New York Giants: Offensive playmakers to target in the middle rounds

Anthony Rivardo
New York Giants, Amari Rodgers
Jan 26, 2021; Mobile, Alabama, USA; American wide receiver Amari Rodgers of Clemson (3) drills during National team practice during the 2021 Senior Bowl week. Mandatory Credit: Vasha Hunt-USA TODAY Sports

The New York Giants spent big in free agency this offseason to give quarterback Daniel Jones a competent stable of offensive weapons. New York gave Kenny Golladay a massive contract to be the Giants’ new alpha dog receiver. They also signed Kevin Rudolph to be a reliable tight end with the ability to make plays in the red zone.

But many get the sense that the Giants are not done adding playmakers this offseason. With three weeks until the 2021 NFL Draft, many still believe that the Giants will spend their first-round pick on an offensive weapon if the right one is on the board. But even if New York goes another route in round one, there are plenty of options on offense for them to consider adding in the middle rounds.

Mid-round offensive playmakers

Dyami Brown

UNC’s Dyami Brown is an intriguing option for the Giants to consider. This 6-foot-1, 185-pound wide receiver has drawn comparisons to Giants route technician Sterling Shepard. Dyami Brown is a dynamic outside wide receiver that racked up over 1,000 receiving yards in back-to-back seasons for the Tar Heels.

Brown’s draft stock has him projected to go in the second or third round of the draft. Dyami to the Giants in round three would be an absolute steal if he falls to them. But taking him in round two is a safe bet. Primarily playing the X receiver role in college, Dyami Brown is an outside, vertical threat that has elite upside. He does not have any slot experience, but his skill set of great route running and physicality could translate and allow him to thrive in that role at the next level.

Dyami Brown is a playmaker. He hauled in 20 touchdowns over his final two collegiate seasons. Per Pro Football Focus, Brown averaged 3.11 yards per route run last season, 14th among 68 qualifying draft-eligible wide receivers. Dyami is an intriguing wide receiver prospect that could turn the New York Giants’ offense into a dominant machine.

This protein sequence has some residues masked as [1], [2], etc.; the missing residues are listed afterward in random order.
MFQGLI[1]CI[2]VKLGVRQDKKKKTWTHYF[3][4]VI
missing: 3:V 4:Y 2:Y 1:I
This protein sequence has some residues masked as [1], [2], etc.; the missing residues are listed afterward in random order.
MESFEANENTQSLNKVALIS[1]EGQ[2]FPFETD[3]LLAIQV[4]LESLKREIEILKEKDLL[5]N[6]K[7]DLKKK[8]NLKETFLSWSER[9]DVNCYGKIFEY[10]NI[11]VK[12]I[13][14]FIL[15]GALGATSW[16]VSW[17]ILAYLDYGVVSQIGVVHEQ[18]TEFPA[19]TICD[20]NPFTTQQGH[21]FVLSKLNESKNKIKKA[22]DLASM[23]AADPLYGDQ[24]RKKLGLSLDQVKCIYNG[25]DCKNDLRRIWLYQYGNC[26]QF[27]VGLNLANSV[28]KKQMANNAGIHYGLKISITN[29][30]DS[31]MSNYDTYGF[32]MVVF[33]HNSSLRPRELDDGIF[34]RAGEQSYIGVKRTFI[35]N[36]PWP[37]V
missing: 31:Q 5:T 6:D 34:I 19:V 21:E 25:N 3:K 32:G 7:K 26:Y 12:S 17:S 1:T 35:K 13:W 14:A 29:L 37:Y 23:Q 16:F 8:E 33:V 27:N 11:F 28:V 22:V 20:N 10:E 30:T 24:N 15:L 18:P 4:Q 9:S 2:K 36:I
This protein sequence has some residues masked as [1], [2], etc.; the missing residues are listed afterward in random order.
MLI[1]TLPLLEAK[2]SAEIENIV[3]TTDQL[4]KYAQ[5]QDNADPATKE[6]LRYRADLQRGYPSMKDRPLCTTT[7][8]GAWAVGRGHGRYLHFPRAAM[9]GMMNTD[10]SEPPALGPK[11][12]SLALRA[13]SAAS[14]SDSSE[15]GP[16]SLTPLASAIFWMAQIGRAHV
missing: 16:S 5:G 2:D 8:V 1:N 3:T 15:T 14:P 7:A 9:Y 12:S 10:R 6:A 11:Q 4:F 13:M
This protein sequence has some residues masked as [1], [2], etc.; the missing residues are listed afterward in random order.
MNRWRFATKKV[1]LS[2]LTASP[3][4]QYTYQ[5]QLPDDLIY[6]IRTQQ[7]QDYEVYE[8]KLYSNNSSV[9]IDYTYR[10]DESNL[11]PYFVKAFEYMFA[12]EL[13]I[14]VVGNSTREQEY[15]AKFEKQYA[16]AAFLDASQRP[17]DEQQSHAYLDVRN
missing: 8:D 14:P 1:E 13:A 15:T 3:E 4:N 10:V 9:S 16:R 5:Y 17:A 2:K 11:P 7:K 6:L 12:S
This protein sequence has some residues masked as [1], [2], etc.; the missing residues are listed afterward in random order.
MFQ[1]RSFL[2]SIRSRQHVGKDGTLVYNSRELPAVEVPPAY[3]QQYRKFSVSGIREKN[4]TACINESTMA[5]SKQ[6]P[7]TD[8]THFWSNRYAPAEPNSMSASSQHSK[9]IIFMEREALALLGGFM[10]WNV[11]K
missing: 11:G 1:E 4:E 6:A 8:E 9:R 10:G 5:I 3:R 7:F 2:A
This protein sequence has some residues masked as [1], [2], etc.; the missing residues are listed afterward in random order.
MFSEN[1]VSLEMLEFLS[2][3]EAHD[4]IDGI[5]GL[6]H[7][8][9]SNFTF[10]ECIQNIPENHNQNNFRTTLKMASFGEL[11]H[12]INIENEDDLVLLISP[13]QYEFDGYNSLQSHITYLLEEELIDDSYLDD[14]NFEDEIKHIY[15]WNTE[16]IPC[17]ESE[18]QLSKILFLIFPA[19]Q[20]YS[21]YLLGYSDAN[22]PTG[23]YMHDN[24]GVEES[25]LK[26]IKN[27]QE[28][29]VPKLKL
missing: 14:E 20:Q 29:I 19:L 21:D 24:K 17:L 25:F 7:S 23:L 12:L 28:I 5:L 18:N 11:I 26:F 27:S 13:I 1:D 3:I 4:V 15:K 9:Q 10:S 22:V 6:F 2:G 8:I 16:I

Brevin Jordan

Miami tight end Brevin Jordan had a disappointing Pro Day that could cause him to slip in the 2021 NFL Draft. But on film, Jordan is one of the more explosive tight ends in this draft class. Brevin Jordan has elite abilities after the catch with the ball in his hands. According to PFF, Jordan racked up 845 yards after the catch in his collegiate career.

Brevin is an undersized tight end that is a dynamic matchup weapon. But his Pro Day left a lot to be desired as Jordan’s RAS score came back at a lowly 4.52 out of 10. This is concerning considering many viewed Jordan as more “big athlete” than an actual tight end.

Brevin Jordan’s disappointing Pro Day could indicate a few things. It could indicate a fall in draft stock, causing him to slip and be a solid value selection for the Giants in the later middle rounds. But it could also indicate that Brevin is not the athlete many thought he was, or that he was not able to keep himself in shape and train properly for his Pro Day. If Jordan does have athletic or training problems, he could struggle to make it in the NFL. But there was enough electric play by Brevin Jordan during his collegiate career to make him a valuable mid-late-round pickup for any NFL team.

Amari Rodgers

The New York Giants cut veteran Golden Tate this offseason to save salary cap space. In the 2021 NFL Draft, the Giants could replace Golden Tate with his clone in Amari Rodgers. The two wide receivers have a near-identical playing style, a style that Daniel Jones greatly enjoyed playing with during his 2019 rookie season.

Golden Tate was a YAC king with a shorter body and a stocky frame. Amari Rodgers is in many ways the same. He has a running back build paired with quality route-running skills and an impressive catch radius for his size. Amari Rodgers thrived in 2020 as the primary receiver in Clemson’s explosive offense, racking up 1,020 receiving yards and 7 receiving touchdowns.

Amari Rodgers’s draft stock has hovered around the third or fourth round. Despite finding great success in an SEC offense, many have questions regarding Amari’s frame and how his skill set will translate to the NFL. Some have suggested that Amari moves to running back at the next level. But as a low-cost player for the Giants to take a flier on in the middle rounds, it is hard not to see the young Golden Tate similarities and fall in love with Amari Rodgers’s fit in New York.